Getting reacquainted with my babies

When I was here at the first of the month I was so busy with house tour business that I had no time to just mosey around the yard and take a closer look at the developments of the past summer and fall. Today, after resting up for a day and putting away the stuff we haul down for seasonal use (more and more as this house feels more and more like our home- sort of like our “home away from house”) and going to the Saturday market for produce and cheese I took the time to walk this small but interesting yard. You’ll recall that I ran out of budget completely by the time the addition was done because we had to do all new systems in this old house. Landscaping was a make-do, haphazard affair where I endeavored to create a low maintenance yard that required minimal irrigation. A lot of my plant materials came as bits and pieces from other yards. Some from neighbors, but I also became relatively shameless about biking around the neighborhood and accosting people as they worked outside, asking for cuttings or starts of things that looked interesting for a Florida, mostly native, yard.

January will mark one full year and, by and large, things have grown enthusiastically. Succulents and cactus have taken on new interest for me because they are so sturdy and forgiving. The succulents make babies in madcap fashion. This one must have gotten broken off when Christmas lights were going up and no one told me (smart thinking, there) so it is just moving ahead where it fell.

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It has another way of reproducing itself. I started this one in a pot and now I just take a leaf with offspring and place it where I want it in the yard. All of these succulents send up flower stalks that have dozens of bell shaped flowers in shades of red and coral.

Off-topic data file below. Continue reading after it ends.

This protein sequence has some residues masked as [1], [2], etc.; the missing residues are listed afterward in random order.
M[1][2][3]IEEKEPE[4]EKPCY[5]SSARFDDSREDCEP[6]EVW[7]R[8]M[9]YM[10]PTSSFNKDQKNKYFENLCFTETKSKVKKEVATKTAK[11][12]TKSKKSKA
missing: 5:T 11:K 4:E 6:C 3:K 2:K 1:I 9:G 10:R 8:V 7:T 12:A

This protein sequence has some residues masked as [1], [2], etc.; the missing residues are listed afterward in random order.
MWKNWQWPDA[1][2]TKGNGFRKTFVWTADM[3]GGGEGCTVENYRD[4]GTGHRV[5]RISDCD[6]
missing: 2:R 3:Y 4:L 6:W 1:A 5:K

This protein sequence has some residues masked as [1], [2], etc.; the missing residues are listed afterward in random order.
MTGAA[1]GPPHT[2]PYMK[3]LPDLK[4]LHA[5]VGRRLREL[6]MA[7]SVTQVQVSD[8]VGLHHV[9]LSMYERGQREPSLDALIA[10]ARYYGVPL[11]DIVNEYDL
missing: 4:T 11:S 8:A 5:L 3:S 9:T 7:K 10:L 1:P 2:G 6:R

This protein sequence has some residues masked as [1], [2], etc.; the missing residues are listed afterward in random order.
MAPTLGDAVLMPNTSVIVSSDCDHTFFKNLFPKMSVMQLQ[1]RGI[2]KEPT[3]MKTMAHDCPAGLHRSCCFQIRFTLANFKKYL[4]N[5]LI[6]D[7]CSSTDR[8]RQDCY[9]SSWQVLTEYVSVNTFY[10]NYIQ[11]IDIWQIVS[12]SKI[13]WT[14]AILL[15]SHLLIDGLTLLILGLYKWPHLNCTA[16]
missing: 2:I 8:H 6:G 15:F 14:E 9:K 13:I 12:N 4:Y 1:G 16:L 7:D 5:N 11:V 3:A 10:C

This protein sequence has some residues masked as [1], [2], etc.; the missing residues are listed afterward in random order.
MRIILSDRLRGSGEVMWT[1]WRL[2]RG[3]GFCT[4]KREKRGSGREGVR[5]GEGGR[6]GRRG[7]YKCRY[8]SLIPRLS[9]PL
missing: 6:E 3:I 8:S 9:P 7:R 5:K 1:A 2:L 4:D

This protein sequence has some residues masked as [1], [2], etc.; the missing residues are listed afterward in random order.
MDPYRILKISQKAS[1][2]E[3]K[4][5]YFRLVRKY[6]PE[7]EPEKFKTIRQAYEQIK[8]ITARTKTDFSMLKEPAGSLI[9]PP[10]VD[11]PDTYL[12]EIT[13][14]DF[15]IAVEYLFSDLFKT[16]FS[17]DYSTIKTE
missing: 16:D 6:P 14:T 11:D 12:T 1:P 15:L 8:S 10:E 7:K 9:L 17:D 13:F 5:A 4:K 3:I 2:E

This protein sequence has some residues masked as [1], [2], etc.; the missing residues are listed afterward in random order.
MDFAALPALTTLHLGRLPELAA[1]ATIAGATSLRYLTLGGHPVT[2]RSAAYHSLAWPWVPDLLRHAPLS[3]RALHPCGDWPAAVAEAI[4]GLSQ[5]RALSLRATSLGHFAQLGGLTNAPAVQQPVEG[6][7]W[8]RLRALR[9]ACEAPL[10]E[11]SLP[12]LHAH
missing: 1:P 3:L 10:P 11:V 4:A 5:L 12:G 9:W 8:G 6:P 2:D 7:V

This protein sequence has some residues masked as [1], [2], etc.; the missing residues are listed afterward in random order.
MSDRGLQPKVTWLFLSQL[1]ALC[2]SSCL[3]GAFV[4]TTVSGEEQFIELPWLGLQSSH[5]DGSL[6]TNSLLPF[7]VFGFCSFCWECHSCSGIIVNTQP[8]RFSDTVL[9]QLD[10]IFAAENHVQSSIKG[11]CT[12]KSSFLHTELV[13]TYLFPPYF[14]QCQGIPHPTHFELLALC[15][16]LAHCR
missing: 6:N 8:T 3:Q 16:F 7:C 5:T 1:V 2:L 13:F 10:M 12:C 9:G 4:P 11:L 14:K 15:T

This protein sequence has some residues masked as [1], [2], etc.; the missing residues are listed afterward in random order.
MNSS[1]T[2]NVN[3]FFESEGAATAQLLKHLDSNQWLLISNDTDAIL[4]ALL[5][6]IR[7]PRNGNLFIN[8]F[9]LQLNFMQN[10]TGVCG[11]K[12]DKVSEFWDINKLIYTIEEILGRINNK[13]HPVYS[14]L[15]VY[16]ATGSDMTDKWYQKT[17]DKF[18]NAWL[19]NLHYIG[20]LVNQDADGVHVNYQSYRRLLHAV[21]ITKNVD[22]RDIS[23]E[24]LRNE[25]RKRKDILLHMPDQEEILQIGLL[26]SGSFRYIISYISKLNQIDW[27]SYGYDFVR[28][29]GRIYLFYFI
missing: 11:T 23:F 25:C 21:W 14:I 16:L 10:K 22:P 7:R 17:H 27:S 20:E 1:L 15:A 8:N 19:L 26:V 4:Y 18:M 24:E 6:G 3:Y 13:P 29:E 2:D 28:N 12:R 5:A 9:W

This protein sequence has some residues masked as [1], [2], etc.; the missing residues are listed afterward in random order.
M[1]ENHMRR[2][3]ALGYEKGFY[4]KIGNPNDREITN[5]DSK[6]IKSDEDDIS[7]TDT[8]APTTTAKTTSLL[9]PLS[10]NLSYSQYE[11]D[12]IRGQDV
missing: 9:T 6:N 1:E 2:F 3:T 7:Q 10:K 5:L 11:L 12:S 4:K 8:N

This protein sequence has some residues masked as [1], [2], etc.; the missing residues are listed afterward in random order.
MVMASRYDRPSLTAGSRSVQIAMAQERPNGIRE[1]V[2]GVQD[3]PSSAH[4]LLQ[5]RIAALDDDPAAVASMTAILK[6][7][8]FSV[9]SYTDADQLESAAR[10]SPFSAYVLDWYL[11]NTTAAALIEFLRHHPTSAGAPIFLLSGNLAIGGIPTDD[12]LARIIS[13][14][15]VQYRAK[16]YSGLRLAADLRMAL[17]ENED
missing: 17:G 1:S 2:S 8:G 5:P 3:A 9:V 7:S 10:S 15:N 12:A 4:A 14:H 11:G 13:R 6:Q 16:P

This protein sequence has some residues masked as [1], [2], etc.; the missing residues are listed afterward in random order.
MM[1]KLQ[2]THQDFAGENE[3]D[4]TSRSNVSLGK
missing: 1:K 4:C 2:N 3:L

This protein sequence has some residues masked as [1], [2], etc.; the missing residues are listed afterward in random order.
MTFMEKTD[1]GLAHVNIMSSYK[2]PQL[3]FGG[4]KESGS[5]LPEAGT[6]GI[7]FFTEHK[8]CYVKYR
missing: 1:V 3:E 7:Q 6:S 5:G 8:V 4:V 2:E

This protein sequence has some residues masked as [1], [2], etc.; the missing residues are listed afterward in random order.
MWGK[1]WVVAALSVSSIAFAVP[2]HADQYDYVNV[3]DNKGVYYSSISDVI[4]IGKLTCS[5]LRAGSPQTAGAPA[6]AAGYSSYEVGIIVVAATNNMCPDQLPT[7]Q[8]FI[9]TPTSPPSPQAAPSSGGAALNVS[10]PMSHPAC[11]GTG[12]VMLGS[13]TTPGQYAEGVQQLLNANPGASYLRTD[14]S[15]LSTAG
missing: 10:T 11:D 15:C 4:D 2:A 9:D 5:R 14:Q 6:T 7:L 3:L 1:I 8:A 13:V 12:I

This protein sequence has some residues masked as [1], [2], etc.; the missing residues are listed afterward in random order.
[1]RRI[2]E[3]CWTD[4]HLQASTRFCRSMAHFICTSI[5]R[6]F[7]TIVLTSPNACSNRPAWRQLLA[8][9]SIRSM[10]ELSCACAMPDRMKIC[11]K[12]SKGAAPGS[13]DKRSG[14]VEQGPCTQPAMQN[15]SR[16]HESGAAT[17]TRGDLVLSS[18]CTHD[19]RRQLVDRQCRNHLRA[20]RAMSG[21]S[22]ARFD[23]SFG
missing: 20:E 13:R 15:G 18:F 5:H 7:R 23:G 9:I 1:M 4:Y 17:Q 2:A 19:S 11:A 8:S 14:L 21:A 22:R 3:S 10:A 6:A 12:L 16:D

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Here are some similar plants that grow lower and I’m hoping they’ll fill in the easement next to the street before the weeds do. Clearly I have to get out there and do some clean up, even though the crushed shell has kept down a lot.

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I’m not sure what this odd looking plant is but the last time I looked it had leaves and no flowers,; now it has flowers and no leaves.

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The orchids seem to thrive on neglect in this state. I have them hanging all along the fence in pots with their roots dangling down and these vandas get their nourishment from one a week irrigation and some time release orchid food I throw on them a couple times a year. They reward me with more than my fair share.

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This orchid hangs near the staghorn fern and gets nothing but seasonal rain.

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It looks common and boring but on closer inspection I find eight or nine flower spikes beginning- and each spike will have well over a hundred small and pretty yellow orchids.

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I wasn’t here 24 hours before I found something really cool in the alley where someone had dumped it after cutting it down (gasp). It’s about eight feet long and Rich was rolling his eyes but I have plans for this puppy. I know that’s hard to imagine but I’ll post pictures in about a week.